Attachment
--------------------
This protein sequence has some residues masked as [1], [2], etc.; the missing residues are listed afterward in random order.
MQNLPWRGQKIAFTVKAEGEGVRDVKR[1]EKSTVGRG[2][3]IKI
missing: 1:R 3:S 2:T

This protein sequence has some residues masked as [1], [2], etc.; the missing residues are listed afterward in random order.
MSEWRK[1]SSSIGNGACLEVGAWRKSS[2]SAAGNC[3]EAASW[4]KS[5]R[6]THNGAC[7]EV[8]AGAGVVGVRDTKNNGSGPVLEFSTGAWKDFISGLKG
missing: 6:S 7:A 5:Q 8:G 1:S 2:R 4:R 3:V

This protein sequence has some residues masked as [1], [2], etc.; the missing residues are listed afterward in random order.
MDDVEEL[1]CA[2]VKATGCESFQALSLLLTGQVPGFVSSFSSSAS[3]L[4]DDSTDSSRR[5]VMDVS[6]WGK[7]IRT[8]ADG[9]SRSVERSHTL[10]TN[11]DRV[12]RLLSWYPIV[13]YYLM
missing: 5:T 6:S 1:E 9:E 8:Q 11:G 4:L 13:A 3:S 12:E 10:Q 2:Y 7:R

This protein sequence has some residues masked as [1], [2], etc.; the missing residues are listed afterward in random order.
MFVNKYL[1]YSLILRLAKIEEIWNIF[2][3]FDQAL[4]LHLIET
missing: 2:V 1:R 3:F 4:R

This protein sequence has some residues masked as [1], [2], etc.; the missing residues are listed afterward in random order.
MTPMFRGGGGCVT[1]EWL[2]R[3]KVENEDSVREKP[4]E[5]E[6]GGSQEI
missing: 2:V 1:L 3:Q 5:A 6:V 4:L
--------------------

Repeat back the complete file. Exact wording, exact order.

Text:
This protein sequence has some residues masked as [1], [2], etc.; the missing residues are listed afterward in random order.
MQNLPWRGQKIAFTVKAEGEGVRDVKR[1]EKSTVGRG[2][3]IKI
missing: 1:R 3:S 2:T

This protein sequence has some residues masked as [1], [2], etc.; the missing residues are listed afterward in random order.
MSEWRK[1]SSSIGNGACLEVGAWRKSS[2]SAAGNC[3]EAASW[4]KS[5]R[6]THNGAC[7]EV[8]AGAGVVGVRDTKNNGSGPVLEFSTGAWKDFISGLKG
missing: 6:S 7:A 5:Q 8:G 1:S 2:R 4:R 3:V

This protein sequence has some residues masked as [1], [2], etc.; the missing residues are listed afterward in random order.
MDDVEEL[1]CA[2]VKATGCESFQALSLLLTGQVPGFVSSFSSSAS[3]L[4]DDSTDSSRR[5]VMDVS[6]WGK[7]IRT[8]ADG[9]SRSVERSHTL[10]TN[11]DRV[12]RLLSWYPIV[13]YYLM
missing: 5:T 6:S 1:E 9:E 8:Q 11:G 4:L 13:A 3:S 12:E 10:Q 2:Y 7:R

This protein sequence has some residues masked as [1], [2], etc.; the missing residues are listed afterward in random order.
MFVNKYL[1]YSLILRLAKIEEIWNIF[2][3]FDQAL[4]LHLIET
missing: 2:V 1:R 3:F 4:R

This protein sequence has some residues masked as [1], [2], etc.; the missing residues are listed afterward in random order.
MTPMFRGGGGCVT[1]EWL[2]R[3]KVENEDSVREKP[4]E[5]E[6]GGSQEI
missing: 2:V 1:L 3:Q 5:A 6:V 4:L